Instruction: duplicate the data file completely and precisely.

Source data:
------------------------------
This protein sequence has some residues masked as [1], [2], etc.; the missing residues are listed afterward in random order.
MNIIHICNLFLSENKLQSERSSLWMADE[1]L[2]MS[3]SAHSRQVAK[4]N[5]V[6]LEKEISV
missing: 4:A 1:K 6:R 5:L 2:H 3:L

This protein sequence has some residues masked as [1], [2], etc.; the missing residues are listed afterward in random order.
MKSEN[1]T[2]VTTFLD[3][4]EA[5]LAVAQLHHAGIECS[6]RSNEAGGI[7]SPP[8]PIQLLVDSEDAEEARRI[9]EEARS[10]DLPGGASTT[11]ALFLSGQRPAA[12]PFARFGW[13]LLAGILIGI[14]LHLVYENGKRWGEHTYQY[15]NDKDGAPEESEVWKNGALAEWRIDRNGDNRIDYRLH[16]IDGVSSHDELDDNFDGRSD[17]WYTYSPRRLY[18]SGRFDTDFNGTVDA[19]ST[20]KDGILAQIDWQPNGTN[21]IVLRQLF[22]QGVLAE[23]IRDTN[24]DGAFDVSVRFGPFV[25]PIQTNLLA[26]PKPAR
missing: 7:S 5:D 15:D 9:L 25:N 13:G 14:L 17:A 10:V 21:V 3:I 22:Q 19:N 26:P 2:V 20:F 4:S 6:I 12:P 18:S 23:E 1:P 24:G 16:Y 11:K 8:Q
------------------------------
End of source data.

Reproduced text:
This protein sequence has some residues masked as [1], [2], etc.; the missing residues are listed afterward in random order.
MNIIHICNLFLSENKLQSERSSLWMADE[1]L[2]MS[3]SAHSRQVAK[4]N[5]V[6]LEKEISV
missing: 4:A 1:K 6:R 5:L 2:H 3:L

This protein sequence has some residues masked as [1], [2], etc.; the missing residues are listed afterward in random order.
MKSEN[1]T[2]VTTFLD[3][4]EA[5]LAVAQLHHAGIECS[6]RSNEAGGI[7]SPP[8]PIQLLVDSEDAEEARRI[9]EEARS[10]DLPGGASTT[11]ALFLSGQRPAA[12]PFARFGW[13]LLAGILIGI[14]LHLVYENGKRWGEHTYQY[15]NDKDGAPEESEVWKNGALAEWRIDRNGDNRIDYRLH[16]IDGVSSHDELDDNFDGRSD[17]WYTYSPRRLY[18]SGRFDTDFNGTVDA[19]ST[20]KDGILAQIDWQPNGTN[21]IVLRQLF[22]QGVLAE[23]IRDTN[24]DGAFDVSVRFGPFV[25]PIQTNLLA[26]PKPAR
missing: 7:S 5:D 15:D 9:L 25:N 13:G 14:L 17:A 10:V 21:V 3:I 22:Q 19:N 26:P 2:V 20:F 4:S 6:I 12:P 18:S 23:E 1:P 24:G 16:Y 11:K 8:Q